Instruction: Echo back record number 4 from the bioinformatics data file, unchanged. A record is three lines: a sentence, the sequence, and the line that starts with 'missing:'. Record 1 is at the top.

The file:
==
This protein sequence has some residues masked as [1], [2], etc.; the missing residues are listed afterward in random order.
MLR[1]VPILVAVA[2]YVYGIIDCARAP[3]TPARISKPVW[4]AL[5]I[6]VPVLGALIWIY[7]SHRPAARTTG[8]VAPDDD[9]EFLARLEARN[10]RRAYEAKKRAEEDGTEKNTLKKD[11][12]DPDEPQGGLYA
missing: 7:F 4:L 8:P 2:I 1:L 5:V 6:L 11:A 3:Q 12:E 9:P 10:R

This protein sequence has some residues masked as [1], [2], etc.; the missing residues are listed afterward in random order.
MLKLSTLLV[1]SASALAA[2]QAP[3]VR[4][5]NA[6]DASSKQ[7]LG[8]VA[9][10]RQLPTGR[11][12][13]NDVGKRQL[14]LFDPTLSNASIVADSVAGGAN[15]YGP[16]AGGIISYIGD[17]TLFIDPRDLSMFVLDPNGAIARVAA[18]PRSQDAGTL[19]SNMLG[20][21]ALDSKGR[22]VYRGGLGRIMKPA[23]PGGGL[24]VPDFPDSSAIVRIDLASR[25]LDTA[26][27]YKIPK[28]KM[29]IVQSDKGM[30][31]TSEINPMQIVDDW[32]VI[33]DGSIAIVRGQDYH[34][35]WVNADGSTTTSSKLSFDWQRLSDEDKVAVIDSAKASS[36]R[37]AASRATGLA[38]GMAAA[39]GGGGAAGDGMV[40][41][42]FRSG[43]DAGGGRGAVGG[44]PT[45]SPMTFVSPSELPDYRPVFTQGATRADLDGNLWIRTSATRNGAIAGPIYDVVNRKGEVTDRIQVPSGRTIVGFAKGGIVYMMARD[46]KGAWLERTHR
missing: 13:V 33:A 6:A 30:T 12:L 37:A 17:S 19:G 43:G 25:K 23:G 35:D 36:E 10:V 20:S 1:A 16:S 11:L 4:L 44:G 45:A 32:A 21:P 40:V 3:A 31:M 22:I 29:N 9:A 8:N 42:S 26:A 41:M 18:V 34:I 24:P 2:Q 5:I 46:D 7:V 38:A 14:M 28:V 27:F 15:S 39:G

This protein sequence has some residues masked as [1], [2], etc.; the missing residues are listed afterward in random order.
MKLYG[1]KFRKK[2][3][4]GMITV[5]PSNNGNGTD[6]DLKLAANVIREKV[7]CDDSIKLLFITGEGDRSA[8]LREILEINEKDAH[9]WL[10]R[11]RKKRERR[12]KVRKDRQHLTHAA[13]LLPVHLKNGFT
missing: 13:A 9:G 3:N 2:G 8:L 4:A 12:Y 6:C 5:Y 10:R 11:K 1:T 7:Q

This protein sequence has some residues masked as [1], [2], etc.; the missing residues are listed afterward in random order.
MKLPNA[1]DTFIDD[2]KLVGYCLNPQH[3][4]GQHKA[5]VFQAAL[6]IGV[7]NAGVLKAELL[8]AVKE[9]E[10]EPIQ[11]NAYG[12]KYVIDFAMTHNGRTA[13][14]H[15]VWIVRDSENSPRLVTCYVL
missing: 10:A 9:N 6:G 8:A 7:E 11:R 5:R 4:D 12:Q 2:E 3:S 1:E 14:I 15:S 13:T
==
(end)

This protein sequence has some residues masked as [1], [2], etc.; the missing residues are listed afterward in random order.
MKLPNA[1]DTFIDD[2]KLVGYCLNPQH[3][4]GQHKA[5]VFQAAL[6]IGV[7]NAGVLKAELL[8]AVKE[9]E[10]EPIQ[11]NAYG[12]KYVIDFAMTHNGRTA[13][14]H[15]VWIVRDSENSPRLVTCYVL
missing: 10:A 9:N 6:G 8:A 7:E 11:R 5:R 4:D 12:Q 2:E 3:S 1:E 14:I 15:S 13:T